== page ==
THE BLOG
09/10/2014 06:16 pm ET Updated Dec 06, 2017

The Chagrin of Omissive Sin

Despite my annual scholastic review, the essentials of leading a decent Catholic life remained simple and static: don't sin; repent if you do; repeat. In my mind, sinning meant causing harm to others in some way. Easy enough to avoid, right?

Any Catholic will tell you that sinning is an inevitable part of life. Though Catholics strive not to, sometimes lying can save someone from pain. Gossip is as endemic to my hometown as churches. From one confession to the next, sinners tally up their wrongs to consult in an attentive priest. Perhaps not acting at all would be the saving grace from our sins.

Ah, but failing to act is another sin entirely: the sin of omission. When learning about the sin of omission as a child, I became wary of what I did -- and didn't -- do. Back then, the sin of omission was not sticking up for kids who were picked on. It was not correcting people who believed things that were untrue. So even if you were holed up in a corner trying not to sin, you're still guilty of sin by not doing anything at all.

My early adulthood has resurrected the idea of the sin of omission, reminding me to straddle the line between action and passivity. I can see the sin of omission as someone who believes in social responsibility, doing my best to see others as brothers and sisters equally deserving of purposeful lives. Now it's easy to not do harm by others by leaving them alone, but are we committing the sin of omission? It's a difficult question, one I can't answer for anyone but myself. I try not to sin, and I try not to stand idly if I see suffering.

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But when it comes to my personal relationships, I've been quite guilty of the sin of omission as of late. I believed that talking out anger, jealousy or any miscommunication could keep inflicted pain at bay. And it does, to an extent.

Unfortunately, people still get hurt when you don't do anything at all. Sometimes especially when you don't do anything at all.

In my passivity, I've still managed to tarnish relationships and hurt feelings. Sometimes it looks like forgetting to call my grandfather in the hospital and soothe his concerns. It looks like lacking responses to emails from cherished Cuban friends. And most recently, it looks like having a dear friend being the last person to know about a semester in Paris. Well, maybe not the last person to know, but at least the 140th.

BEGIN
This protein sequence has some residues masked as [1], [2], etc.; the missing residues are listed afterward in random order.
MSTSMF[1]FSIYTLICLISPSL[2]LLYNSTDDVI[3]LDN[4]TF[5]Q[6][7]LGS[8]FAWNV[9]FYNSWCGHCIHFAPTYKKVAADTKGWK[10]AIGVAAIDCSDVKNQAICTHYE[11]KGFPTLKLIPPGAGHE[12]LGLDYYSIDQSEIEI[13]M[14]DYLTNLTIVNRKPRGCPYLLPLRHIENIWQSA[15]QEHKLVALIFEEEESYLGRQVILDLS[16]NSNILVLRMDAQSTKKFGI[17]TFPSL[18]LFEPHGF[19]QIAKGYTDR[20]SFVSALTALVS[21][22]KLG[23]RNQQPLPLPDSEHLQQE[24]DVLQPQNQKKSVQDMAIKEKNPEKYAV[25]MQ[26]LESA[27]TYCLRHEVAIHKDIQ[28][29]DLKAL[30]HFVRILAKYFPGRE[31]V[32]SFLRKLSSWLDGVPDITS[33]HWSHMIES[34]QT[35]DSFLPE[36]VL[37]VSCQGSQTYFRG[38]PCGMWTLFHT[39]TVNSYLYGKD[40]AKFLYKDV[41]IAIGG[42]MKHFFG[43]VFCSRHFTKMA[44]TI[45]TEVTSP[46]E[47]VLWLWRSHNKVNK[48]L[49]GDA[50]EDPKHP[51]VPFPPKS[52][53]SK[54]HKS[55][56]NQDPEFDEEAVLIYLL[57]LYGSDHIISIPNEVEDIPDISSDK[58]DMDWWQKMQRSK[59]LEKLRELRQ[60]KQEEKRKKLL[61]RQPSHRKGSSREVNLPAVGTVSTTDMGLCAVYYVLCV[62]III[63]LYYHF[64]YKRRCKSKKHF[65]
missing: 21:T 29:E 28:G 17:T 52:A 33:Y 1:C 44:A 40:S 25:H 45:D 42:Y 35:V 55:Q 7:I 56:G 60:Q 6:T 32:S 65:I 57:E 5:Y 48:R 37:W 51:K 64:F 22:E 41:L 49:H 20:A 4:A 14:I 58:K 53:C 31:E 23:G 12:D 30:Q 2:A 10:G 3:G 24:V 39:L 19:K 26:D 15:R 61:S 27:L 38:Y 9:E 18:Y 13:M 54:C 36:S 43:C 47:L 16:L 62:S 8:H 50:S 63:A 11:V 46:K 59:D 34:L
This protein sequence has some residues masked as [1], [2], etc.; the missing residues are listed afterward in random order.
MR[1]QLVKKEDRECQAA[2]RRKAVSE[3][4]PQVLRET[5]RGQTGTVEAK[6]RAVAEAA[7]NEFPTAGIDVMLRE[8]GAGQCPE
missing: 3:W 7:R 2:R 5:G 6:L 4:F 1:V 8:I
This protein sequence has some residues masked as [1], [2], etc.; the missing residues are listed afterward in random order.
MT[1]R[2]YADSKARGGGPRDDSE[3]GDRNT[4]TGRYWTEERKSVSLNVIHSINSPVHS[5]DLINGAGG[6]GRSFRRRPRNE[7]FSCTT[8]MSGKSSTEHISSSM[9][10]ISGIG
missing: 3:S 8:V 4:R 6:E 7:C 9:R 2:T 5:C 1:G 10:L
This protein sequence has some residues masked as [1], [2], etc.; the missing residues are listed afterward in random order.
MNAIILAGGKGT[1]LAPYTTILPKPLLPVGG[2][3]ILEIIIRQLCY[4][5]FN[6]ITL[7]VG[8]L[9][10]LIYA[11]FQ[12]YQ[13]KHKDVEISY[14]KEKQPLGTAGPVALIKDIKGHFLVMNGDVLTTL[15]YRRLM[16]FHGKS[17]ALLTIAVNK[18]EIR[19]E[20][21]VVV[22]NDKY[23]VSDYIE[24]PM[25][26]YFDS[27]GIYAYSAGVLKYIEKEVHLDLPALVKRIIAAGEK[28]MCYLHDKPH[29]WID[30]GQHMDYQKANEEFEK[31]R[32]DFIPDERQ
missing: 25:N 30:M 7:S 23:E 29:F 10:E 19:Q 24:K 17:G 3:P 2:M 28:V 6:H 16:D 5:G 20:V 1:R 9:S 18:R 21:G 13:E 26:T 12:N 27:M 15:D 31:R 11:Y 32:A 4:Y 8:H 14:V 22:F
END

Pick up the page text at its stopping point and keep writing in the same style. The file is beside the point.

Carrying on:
In all my summer travels, I didn't get in touch with my French friend and former exchange student, Marion. I forgot to answer her Facebook message about living and working in Australia for the summer, a dream we'd discussed for a year that was finally coming to fruition. I hadn't called her, Skyped her or WhatsApped her for months. And as tough as keeping overseas relationships can be, she tried. I hadn't.

I wanted to surprise her about my visit because I knew she didn't expect to see me for a few more years. But like her phone call that I had to return, I put it off until a later date. And when I told the world that I would be studying abroad in Paris next spring, the first person who should have known was the last to find out.

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It's not that I cared any less about her: I missed a few messages, was chastised for costly overseas calls and was mostly belabored by my forgetfulness. But my inaction was more barbed than any insult I could come up with. I hurt one of my dearest friends, and the ability to hurt someone like that is what often keeps me from entertaining commitments.

I freeze up in my relationships for various reasons. In college, I've invested a lot of time in developing myself and my career. My friends and family are welcome distractions... so when I don't call my brother back, it's because I know we'll talk on the phone for hours. If I need to write a paper, I don't accept invitations to friendly gatherings. Often times, I forget to respond, intending to respond later when I've had time to think out the proper reply. It often goes unsent.

Those who have expressed romantic interest receive no reply for other reasons. Sometimes, again, I'm really trying to think of the perfect thing to say. Sometimes I don't know what to say. And sometimes I hope my lack of a response says enough. If I'm not dating anyone, I can't hurt anyone, I tell myself. But feelings get hurt whatever you do (or don't) say.

I thought that no one could get mad at me for not responding. Didn't my friends and family know better than to think I didn't care? Didn't people pick up that I wasn't interested in going to dinner this Friday... next Friday... ever? But the only person who could speak for my intentions was me, and I wasn't saying anything.

Marion is not the first person I hurt, nor will she be the last. If I've learned anything about sinning here, it's that you're damned if you do and damned if you don't. But when you don't, you don't always know that you're causing pain with your absence.

And with the public admission of my omissions, I ask for forgiveness from anyone whose email I never answered or whose call I never returned. I believed being an island unto myself would keep me from sinning, but it instead isolates me from those I care about the most.